Dissonant Gorgeous Productions CD/DL
In the call for scores for the Sequenza 21/MNMP Concert, we were smitten with twenty-something West Coast (by way of New Jersey) composer Dale Trumbore’s music. We’re thrilled that her string quartet How Will it Go is going to be performed by ACME on the concert (10/25 at Joe’s Pub: have you reserved your free seat yet?).
My own enthusiasm for Trumbore’s work recently received further confirmation when her debut CD arrived in the mail. Snow White Turns Sixty includes three of Trumbore’s song cycles, all of them settings of contemporary female authors. The musical language is post-romantic in tone, peppered with reference points ranging from high brow musical theater such as latter day Stephen Sondheim to the lush art songs of Dominic Argento and Daron Hagen. Occasionally, as in the song “Hazel tells Laverne,” one encounters a breezy jazzy cast, similar in temperament to that found in the cabaret songs of William Bolcom (but written for Gillian Hollis’ high soprano voice). Hollis sings with great flexibility, and never allows the punishingly high tessitura of some of the songs to deter her from poise-filled musicality. Trumbore performs the piano parts with a pleasing, delicate touch and in supportive fashion. While the disc strikes me as more gorgeous than dissonant, it whets my appetite for more music from this talented emerging composer.
As I mentioned yesterday, Talea Ensemble will be giving a concert of works by Olga Neuwirth in New York City on Tuesday at 8 PM (Details/tickets here). The group’s percussionist, Alex Lipowski, was kind enough to talk with me about Talea’s activities of late and tomorrow’s show.
- This has been a busy season for Talea Ensemble. Do you feel that the group’s reach and activities are expanding of late?
The 2010-‘11 season has been an amazing collection of projects for Talea and we are so grateful for each of them. One of our goals is to reach as wide an audience as possible and this season we were able to achieve that by collaborating with so many outstanding institutions such as Miller Theatre, Symphony Space, the Consulate General of Denmark, Scandinavia House, Korean Cultural Service NY, Columbia and New York Universities, the Austrian Cultural Forum, Czech Center New York, Washington Square Contemporary Music Society, the Roger Smith Hotel, and Bang on a Can. Through all of these inspiring collaborations, we were able to introduce Talea’s programs to new audiences while bringing together diverse groups from the New York community.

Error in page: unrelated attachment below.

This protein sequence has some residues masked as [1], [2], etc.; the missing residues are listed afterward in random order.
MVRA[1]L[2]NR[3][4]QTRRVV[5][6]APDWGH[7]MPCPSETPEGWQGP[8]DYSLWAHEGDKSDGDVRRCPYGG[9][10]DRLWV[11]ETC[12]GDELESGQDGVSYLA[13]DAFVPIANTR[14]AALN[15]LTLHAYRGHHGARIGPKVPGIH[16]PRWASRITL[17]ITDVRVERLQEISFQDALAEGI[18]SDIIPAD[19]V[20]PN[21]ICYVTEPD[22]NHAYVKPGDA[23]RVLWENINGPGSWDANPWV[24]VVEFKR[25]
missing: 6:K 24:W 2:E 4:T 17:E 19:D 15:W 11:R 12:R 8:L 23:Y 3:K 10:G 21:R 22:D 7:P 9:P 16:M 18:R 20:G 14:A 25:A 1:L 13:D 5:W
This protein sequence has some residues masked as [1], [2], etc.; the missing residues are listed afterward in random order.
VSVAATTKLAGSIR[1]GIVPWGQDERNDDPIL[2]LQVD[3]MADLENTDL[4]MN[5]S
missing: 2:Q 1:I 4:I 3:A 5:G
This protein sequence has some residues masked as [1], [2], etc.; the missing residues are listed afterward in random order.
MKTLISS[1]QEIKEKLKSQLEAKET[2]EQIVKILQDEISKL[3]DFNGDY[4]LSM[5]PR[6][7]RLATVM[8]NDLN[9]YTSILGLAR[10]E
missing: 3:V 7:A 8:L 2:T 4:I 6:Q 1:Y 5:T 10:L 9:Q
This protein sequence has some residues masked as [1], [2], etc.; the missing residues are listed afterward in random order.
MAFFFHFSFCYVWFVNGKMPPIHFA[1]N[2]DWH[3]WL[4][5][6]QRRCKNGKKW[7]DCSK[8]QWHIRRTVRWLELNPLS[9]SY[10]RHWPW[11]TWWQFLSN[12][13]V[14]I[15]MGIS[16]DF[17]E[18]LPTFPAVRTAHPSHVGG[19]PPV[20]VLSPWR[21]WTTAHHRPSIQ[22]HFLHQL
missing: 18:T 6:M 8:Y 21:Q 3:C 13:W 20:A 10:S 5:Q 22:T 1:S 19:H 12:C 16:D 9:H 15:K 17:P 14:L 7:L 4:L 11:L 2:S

- Tell me a bit about your recent gala event.
We recently had our second annual Gala which was at the Roger Smith Hotel. Talea Gala is a special event for us because it gives us an opportunity to come together with our audience and supporters and celebrate the end of a season while launching the next. Talea Gala includes dinner, a silent auction, performances, as well as pre-dinner and post-concert receptions. The event gives all of the attendees the chance to get to know some of their fellow audience members as well as the Talea performers and board of directors. This year, we were especially honored to have Norman Ryan from European American Music Distributors as our Guest of Honor. It was a really special evening for Talea and we are deeply grateful to everyone who was a part of it.
- You recently gave a concert of works by Unsuk Chin. On Tuesday, you’re performing music by Olga Neuwirth. Both of these are composers that are well known on the international scene but they are still in the process of gaining acclaim here in the US. For our readers who don’t know much about Unsuk or Olga, where should they start to get to know their works?
We feel honored to have had the chance to collaborate with Unsuk Chin on a program of her music which was generously supported by the Korean Cultural Service NY, and equally honored to now have the opportunity to work with Olga Neuwirth on an entire program of her pieces which is generously supported by the Austrian Cultural Forum. Both composers have a significant presence in Europe but have not had the American exposure they deserve and we hope that these concerts will help bring some recognition to their music and that other ensembles, presenters, and listeners will take interest in it as well. For many listeners, both composers are perhaps best known for their works for large ensembles and operas. Unsuk Chin is well known for her opera Alice in Wonderland and Olga Neuwirth for her opera Lost Highway which was given its US Premiere at Miller Theatre. Both composers have wonderful CDs on Kairos that I would highly recommend.